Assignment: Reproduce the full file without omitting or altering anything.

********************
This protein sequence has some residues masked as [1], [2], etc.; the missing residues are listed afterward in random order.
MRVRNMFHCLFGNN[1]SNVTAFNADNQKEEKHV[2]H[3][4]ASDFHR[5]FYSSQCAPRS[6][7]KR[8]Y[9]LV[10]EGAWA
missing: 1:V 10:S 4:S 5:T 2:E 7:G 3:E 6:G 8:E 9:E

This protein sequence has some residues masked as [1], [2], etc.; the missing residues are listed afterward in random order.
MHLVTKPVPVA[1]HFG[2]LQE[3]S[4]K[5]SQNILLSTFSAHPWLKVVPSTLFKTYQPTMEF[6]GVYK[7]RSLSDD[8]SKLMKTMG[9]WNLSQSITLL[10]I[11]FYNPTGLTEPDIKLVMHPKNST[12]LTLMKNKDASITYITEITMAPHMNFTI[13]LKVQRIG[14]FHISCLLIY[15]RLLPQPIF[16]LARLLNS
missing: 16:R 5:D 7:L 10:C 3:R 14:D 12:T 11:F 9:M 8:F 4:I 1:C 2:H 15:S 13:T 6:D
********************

This protein sequence has some residues masked as [1], [2], etc.; the missing residues are listed afterward in random order.
MRVRNMFHCLFGNN[1]SNVTAFNADNQKEEKHV[2]H[3][4]ASDFHR[5]FYSSQCAPRS[6][7]KR[8]Y[9]LV[10]EGAWA
missing: 1:V 10:S 4:S 5:T 2:E 7:G 3:E 6:G 8:E 9:E

This protein sequence has some residues masked as [1], [2], etc.; the missing residues are listed afterward in random order.
MHLVTKPVPVA[1]HFG[2]LQE[3]S[4]K[5]SQNILLSTFSAHPWLKVVPSTLFKTYQPTMEF[6]GVYK[7]RSLSDD[8]SKLMKTMG[9]WNLSQSITLL[10]I[11]FYNPTGLTEPDIKLVMHPKNST[12]LTLMKNKDASITYITEITMAPHMNFTI[13]LKVQRIG[14]FHISCLLIY[15]RLLPQPIF[16]LARLLNS
missing: 16:R 5:D 7:L 10:C 3:R 14:D 12:T 11:F 9:M 8:F 4:I 1:C 2:H 15:S 13:T 6:D